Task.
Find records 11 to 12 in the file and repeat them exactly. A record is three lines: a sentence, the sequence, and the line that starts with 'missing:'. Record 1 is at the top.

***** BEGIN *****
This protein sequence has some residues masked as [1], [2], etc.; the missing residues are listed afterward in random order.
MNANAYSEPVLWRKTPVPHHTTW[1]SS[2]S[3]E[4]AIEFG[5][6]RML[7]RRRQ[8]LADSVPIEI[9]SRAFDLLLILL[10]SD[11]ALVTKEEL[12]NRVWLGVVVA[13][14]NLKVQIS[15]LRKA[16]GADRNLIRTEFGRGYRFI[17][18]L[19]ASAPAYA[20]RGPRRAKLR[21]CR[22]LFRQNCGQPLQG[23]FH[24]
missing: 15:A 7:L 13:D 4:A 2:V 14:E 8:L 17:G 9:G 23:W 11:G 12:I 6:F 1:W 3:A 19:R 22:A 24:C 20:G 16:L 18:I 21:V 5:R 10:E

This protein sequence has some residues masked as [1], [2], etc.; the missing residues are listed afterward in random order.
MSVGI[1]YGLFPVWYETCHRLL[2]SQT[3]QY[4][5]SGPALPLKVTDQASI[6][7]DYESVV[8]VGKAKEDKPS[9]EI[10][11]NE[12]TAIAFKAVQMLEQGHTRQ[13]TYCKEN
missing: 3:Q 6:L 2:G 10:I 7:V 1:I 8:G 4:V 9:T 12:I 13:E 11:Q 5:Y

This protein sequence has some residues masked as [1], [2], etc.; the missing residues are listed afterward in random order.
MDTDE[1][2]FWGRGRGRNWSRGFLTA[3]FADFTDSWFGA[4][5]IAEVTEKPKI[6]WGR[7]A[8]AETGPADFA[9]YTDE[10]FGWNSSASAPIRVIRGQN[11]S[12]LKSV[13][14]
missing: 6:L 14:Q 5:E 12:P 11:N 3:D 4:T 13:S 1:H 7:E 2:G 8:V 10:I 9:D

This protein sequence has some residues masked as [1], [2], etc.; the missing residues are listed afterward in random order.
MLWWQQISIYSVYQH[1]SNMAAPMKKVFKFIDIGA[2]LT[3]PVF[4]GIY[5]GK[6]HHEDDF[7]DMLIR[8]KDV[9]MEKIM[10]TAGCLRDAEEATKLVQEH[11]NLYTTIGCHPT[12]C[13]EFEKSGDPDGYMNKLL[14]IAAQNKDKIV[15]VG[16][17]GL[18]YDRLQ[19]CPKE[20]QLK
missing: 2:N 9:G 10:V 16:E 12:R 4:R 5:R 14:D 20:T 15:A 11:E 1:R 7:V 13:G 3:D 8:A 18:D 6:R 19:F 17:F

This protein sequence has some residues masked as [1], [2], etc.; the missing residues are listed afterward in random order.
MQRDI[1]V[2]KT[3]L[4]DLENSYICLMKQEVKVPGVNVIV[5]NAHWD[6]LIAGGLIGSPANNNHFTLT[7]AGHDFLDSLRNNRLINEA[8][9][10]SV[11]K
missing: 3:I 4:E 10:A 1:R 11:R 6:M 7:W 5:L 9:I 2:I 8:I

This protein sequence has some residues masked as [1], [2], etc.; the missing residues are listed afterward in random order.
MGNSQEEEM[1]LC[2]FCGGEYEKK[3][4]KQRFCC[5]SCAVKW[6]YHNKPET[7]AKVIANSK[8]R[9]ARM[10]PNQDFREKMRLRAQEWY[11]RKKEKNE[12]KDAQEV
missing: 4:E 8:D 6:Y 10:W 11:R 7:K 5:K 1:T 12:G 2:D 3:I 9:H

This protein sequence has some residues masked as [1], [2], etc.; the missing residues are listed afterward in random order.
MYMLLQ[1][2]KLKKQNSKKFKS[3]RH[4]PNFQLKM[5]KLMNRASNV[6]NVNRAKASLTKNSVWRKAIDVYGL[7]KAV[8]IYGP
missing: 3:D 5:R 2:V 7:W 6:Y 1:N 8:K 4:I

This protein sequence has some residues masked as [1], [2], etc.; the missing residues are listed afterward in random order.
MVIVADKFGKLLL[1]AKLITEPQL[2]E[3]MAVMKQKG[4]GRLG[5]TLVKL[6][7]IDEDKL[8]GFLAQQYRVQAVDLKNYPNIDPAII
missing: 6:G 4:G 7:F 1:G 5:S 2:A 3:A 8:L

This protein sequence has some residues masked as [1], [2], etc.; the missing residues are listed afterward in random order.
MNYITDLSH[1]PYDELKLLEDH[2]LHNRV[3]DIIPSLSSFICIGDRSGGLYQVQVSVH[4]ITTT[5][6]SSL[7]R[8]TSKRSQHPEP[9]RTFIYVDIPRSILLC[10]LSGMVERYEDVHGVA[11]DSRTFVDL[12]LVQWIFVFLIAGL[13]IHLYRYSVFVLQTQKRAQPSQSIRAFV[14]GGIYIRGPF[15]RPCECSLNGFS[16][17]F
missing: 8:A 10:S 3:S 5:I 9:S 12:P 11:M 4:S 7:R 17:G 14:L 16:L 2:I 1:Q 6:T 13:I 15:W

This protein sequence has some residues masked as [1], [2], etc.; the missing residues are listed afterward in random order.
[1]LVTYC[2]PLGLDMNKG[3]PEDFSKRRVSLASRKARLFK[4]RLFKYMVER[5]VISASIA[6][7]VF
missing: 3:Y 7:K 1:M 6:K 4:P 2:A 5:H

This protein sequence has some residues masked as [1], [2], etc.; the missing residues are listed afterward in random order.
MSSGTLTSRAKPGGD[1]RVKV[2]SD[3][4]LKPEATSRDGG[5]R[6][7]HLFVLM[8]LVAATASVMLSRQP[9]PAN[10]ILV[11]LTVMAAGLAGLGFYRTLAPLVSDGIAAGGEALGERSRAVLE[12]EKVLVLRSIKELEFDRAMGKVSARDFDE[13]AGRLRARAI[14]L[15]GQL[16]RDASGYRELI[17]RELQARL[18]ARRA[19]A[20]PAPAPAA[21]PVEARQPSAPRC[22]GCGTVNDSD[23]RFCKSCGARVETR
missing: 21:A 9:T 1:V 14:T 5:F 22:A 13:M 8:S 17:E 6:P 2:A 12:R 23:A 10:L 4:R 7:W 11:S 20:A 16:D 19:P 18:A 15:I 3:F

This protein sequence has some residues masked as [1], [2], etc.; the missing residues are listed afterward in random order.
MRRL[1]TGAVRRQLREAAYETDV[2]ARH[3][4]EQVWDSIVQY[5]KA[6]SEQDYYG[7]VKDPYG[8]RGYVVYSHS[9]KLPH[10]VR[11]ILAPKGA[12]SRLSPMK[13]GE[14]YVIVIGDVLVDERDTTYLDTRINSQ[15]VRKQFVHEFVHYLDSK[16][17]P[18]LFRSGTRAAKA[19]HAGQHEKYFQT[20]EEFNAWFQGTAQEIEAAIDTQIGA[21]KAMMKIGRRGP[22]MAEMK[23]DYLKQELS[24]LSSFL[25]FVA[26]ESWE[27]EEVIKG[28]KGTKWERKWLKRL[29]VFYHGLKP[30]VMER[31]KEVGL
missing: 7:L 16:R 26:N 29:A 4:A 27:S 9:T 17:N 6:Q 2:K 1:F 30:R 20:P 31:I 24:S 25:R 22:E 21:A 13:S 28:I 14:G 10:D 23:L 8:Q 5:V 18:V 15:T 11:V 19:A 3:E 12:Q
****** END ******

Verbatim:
This protein sequence has some residues masked as [1], [2], etc.; the missing residues are listed afterward in random order.
MSSGTLTSRAKPGGD[1]RVKV[2]SD[3][4]LKPEATSRDGG[5]R[6][7]HLFVLM[8]LVAATASVMLSRQP[9]PAN[10]ILV[11]LTVMAAGLAGLGFYRTLAPLVSDGIAAGGEALGERSRAVLE[12]EKVLVLRSIKELEFDRAMGKVSARDFDE[13]AGRLRARAI[14]L[15]GQL[16]RDASGYRELI[17]RELQARL[18]ARRA[19]A[20]PAPAPAA[21]PVEARQPSAPRC[22]GCGTVNDSD[23]RFCKSCGARVETR
missing: 21:A 9:T 1:V 14:T 5:F 22:A 13:M 8:S 17:E 6:P 2:A 12:R 23:A 10:L 4:R 7:W 11:S 20:A 16:D 19:P 18:A 15:I 3:F

This protein sequence has some residues masked as [1], [2], etc.; the missing residues are listed afterward in random order.
MRRL[1]TGAVRRQLREAAYETDV[2]ARH[3][4]EQVWDSIVQY[5]KA[6]SEQDYYG[7]VKDPYG[8]RGYVVYSHS[9]KLPH[10]VR[11]ILAPKGA[12]SRLSPMK[13]GE[14]YVIVIGDVLVDERDTTYLDTRINSQ[15]VRKQFVHEFVHYLDSK[16][17]P[18]LFRSGTRAAKA[19]HAGQHEKYFQT[20]EEFNAWFQGTAQEIEAAIDTQIGA[21]KAMMKIGRRGP[22]MAEMK[23]DYLKQELS[24]LSSFL[25]FVA[26]ESWE[27]EEVIKG[28]KGTKWERKWLKRL[29]VFYHGLKP[30]VMER[31]KEVGL
missing: 7:L 16:R 26:N 29:A 4:A 27:S 9:T 17:N 6:Q 2:K 1:F 30:R 20:P 31:I 24:S 25:R 22:E 21:A 13:S 28:I 14:G 10:D 23:L 8:Q 5:V 18:V 15:T 11:V 19:A 3:E 12:Q